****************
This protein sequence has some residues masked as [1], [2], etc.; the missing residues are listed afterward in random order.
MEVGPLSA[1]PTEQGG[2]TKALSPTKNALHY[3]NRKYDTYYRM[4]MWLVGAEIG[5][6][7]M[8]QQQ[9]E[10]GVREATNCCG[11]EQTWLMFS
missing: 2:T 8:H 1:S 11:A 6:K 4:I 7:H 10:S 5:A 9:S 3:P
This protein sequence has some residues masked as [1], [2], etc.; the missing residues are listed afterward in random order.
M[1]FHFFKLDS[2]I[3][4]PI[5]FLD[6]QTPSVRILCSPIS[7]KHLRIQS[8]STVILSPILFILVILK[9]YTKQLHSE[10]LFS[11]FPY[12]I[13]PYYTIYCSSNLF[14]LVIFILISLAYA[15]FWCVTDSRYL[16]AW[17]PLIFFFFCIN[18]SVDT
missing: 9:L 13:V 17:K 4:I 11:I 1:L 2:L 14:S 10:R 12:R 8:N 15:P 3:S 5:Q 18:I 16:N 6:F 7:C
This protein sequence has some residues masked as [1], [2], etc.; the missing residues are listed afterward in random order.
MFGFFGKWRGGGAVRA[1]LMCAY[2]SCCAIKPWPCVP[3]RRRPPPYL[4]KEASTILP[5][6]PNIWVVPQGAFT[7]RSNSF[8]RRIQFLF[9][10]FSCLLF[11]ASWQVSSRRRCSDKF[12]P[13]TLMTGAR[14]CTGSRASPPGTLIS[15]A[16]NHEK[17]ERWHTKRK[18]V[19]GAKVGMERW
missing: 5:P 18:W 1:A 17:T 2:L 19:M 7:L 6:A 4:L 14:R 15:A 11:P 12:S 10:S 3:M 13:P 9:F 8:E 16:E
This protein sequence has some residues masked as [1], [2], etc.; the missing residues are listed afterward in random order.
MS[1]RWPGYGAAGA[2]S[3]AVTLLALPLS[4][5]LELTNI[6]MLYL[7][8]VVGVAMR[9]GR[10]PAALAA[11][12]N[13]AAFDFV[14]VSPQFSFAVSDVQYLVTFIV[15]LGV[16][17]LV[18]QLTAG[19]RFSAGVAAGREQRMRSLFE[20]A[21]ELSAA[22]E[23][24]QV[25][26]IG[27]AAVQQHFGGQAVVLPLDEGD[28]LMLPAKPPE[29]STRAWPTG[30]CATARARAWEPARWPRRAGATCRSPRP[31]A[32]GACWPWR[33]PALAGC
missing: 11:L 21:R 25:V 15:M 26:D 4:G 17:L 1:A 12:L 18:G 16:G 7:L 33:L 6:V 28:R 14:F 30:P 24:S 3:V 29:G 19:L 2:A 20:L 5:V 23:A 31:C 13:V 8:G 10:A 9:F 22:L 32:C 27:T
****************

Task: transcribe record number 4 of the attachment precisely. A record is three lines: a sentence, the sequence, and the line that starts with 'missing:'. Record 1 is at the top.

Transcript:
This protein sequence has some residues masked as [1], [2], etc.; the missing residues are listed afterward in random order.
MS[1]RWPGYGAAGA[2]S[3]AVTLLALPLS[4][5]LELTNI[6]MLYL[7][8]VVGVAMR[9]GR[10]PAALAA[11][12]N[13]AAFDFV[14]VSPQFSFAVSDVQYLVTFIV[15]LGV[16][17]LV[18]QLTAG[19]RFSAGVAAGREQRMRSLFE[20]A[21]ELSAA[22]E[23][24]QV[25][26]IG[27]AAVQQHFGGQAVVLPLDEGD[28]LMLPAKPPE[29]STRAWPTG[30]CATARARAWEPARWPRRAGATCRSPRP[31]A[32]GACWPWR[33]PALAGC
missing: 11:L 21:R 25:V 15:M 26:D 4:G 17:L 1:A 12:L 18:G 16:G 7:L 33:L 6:V 28:R 14:F 30:P 24:S 3:V 29:G 19:L 2:A 20:L 5:V 23:A 31:C 13:V 8:G 10:A 9:F 22:L 32:C 27:T